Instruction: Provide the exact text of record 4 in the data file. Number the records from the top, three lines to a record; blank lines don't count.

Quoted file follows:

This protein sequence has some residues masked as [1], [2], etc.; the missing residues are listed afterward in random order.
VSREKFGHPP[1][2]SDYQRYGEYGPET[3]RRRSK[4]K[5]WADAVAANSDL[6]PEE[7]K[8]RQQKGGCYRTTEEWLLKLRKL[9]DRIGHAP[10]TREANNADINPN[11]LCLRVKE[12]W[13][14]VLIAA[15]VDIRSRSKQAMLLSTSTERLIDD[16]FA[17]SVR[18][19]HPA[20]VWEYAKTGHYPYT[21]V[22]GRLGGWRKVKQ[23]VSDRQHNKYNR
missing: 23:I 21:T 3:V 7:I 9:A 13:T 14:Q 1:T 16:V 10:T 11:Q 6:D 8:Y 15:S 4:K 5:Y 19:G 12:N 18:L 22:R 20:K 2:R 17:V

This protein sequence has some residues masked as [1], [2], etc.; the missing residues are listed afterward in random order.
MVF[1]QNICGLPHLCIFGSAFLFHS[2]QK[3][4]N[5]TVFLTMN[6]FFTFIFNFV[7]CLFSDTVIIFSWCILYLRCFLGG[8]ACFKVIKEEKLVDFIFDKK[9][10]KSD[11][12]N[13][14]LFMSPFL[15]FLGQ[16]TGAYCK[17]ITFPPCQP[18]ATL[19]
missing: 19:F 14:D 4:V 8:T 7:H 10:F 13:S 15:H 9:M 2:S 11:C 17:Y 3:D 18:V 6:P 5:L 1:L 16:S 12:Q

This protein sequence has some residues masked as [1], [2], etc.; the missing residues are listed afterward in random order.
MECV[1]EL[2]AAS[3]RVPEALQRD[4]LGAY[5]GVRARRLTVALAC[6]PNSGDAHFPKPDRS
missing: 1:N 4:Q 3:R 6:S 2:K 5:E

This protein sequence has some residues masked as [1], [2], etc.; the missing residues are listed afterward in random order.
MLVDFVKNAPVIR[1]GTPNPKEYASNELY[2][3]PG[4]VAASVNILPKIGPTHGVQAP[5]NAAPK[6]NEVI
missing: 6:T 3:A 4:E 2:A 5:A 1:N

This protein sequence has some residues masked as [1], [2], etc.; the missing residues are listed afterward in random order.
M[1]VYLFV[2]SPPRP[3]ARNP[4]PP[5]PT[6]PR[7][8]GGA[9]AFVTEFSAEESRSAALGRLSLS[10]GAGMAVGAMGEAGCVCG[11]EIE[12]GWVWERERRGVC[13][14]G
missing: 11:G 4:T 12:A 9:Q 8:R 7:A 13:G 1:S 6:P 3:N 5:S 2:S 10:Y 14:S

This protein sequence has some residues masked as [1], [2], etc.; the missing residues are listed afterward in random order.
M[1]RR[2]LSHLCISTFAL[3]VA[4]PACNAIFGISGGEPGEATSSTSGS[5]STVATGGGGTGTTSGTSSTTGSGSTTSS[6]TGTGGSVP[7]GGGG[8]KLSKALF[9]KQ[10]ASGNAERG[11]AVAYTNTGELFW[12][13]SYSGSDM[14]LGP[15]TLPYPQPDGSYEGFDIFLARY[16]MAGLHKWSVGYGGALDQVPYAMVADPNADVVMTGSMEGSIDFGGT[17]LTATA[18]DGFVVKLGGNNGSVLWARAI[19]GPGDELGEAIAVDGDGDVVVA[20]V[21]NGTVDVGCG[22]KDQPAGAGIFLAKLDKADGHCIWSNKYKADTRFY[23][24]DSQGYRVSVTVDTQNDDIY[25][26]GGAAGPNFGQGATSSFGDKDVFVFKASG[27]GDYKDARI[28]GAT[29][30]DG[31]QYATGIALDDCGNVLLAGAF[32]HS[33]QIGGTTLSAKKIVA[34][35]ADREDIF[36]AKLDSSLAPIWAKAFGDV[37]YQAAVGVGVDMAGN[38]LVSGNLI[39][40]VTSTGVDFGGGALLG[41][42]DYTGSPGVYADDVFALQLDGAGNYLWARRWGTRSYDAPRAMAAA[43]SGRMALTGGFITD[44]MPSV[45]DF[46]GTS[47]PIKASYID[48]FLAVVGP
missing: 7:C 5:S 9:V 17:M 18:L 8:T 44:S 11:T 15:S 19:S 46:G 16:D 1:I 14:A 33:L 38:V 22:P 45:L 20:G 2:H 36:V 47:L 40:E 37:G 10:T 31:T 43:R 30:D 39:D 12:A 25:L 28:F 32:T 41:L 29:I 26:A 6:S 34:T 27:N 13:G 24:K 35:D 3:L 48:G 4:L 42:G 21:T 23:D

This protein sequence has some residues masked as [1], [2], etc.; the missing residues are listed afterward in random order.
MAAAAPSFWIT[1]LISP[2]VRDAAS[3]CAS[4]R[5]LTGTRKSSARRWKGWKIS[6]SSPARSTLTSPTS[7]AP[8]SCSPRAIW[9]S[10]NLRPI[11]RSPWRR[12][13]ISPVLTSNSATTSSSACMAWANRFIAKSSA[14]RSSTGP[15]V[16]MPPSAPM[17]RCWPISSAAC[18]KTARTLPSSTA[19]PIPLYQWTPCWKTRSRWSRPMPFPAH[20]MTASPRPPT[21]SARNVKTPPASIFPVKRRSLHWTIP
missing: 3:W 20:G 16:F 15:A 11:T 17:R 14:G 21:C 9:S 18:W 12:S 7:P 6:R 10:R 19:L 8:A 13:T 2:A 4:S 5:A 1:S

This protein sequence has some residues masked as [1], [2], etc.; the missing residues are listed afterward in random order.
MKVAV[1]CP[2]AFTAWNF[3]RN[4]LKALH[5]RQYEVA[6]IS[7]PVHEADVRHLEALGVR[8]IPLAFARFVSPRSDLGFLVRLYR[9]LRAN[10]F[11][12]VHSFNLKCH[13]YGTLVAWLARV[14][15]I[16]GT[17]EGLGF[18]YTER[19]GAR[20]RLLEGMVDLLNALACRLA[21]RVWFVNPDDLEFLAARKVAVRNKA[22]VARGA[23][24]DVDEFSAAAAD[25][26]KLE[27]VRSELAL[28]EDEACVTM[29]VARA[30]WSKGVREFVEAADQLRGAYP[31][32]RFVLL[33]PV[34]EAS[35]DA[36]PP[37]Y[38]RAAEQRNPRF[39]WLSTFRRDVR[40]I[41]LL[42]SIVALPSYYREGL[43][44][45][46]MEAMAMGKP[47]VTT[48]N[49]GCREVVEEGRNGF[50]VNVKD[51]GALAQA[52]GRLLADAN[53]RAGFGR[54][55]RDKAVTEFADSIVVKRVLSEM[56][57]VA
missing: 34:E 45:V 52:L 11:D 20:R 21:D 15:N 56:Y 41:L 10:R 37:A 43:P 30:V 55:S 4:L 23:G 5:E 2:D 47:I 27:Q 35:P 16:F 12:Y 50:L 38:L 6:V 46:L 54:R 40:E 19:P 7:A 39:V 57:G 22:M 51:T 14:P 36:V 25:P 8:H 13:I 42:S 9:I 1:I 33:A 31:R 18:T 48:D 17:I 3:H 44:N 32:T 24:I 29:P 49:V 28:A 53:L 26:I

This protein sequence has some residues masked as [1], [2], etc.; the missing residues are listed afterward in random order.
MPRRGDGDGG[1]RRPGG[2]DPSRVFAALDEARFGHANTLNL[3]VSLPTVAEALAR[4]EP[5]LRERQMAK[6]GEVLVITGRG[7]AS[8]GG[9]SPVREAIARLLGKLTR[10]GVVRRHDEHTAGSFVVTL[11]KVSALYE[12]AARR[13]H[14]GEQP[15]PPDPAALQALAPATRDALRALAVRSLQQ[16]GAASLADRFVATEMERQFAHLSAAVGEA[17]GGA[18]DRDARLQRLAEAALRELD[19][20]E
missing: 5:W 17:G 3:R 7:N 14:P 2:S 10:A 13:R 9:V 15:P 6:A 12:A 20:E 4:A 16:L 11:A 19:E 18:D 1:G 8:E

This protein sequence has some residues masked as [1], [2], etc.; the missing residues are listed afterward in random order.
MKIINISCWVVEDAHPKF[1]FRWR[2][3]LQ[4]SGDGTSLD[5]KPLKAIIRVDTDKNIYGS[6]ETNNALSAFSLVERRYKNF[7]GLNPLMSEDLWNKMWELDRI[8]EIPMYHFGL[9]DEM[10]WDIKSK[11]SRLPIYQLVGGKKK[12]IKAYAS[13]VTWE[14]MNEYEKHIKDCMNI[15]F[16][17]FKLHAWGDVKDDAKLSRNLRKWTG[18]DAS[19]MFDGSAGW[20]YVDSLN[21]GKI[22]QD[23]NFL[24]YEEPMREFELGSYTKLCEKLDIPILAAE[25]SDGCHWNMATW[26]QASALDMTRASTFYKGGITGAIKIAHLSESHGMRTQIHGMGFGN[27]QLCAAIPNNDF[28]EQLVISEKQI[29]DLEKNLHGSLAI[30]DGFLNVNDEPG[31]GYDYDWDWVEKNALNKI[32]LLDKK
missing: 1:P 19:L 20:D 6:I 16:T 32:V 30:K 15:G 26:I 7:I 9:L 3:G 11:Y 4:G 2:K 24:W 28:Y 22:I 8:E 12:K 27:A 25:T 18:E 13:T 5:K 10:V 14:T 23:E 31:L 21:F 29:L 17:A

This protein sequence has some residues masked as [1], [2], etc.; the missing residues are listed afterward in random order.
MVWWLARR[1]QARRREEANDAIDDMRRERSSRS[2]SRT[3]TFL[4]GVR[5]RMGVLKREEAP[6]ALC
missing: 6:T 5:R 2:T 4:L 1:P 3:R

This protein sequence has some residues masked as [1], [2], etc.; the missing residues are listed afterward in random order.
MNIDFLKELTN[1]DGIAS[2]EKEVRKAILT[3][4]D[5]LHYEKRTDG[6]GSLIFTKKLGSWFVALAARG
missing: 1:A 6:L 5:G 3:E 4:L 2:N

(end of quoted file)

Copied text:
This protein sequence has some residues masked as [1], [2], etc.; the missing residues are listed afterward in random order.
MLVDFVKNAPVIR[1]GTPNPKEYASNELY[2][3]PG[4]VAASVNILPKIGPTHGVQAP[5]NAAPK[6]NEVI
missing: 6:T 3:A 4:E 2:A 5:A 1:N